The system, upon power on, may be configured to execute boot code 190 for the BIOS 168, as stored within the SPI Flash 166, and thereafter processes data under the control of one or more operating systems and application software (for example, stored in system memory 140). An operating system may be stored in any of a variety of locations and accessed, for example, according to instructions of the BIOS 168. As described herein, a device may include fewer or more features than shown in the system of FIG. 1.

Devices, as for example outlined in FIG. 1, may include user devices such as a laptop or desktop computing system and/or other user devices, such as tablet computing devices, e-readers, smart phones, and the like. Although the exact circuitry may differ, for example many smart phones and small mobile devices implement system-on-chip designs; the operational principles of the various example embodiments are applicable to all such devices.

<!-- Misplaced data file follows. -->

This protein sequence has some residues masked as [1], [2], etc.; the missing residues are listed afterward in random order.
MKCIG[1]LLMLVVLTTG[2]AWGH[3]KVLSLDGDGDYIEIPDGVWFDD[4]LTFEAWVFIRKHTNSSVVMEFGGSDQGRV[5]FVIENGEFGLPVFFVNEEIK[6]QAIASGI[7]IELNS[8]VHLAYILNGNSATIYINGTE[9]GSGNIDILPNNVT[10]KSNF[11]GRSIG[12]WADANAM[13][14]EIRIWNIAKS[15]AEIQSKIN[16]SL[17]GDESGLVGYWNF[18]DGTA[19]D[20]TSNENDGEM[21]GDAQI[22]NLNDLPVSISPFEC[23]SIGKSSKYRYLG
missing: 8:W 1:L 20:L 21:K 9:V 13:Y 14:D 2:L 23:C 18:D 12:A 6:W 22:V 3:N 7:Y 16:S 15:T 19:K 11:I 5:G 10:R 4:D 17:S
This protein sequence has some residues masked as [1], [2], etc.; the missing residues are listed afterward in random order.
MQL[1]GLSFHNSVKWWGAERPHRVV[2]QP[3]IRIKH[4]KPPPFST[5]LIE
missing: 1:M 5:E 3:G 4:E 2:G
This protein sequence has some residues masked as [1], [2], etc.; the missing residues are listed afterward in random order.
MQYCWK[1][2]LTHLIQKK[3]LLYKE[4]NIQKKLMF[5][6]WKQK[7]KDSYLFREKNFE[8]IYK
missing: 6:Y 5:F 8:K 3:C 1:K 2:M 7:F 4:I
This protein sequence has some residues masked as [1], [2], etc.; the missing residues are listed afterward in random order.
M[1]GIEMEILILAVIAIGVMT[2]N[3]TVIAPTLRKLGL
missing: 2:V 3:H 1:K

An embodiment implements gesture recognition to act as a triggering mechanism for data transfer. Referring to FIG. 2, for example, a user may make a physical “grab” touch gesture on the first device 220. The gesture may include selecting the object for transfer. The gesture may be detected utilizing a variety of mechanisms. For example, a gesture may be detected using a touch screen of the device 220, using optical technology (e.g., infrared cameras detecting a gesture above the touch screen of the device 220) or any suitable gesture recognition technology.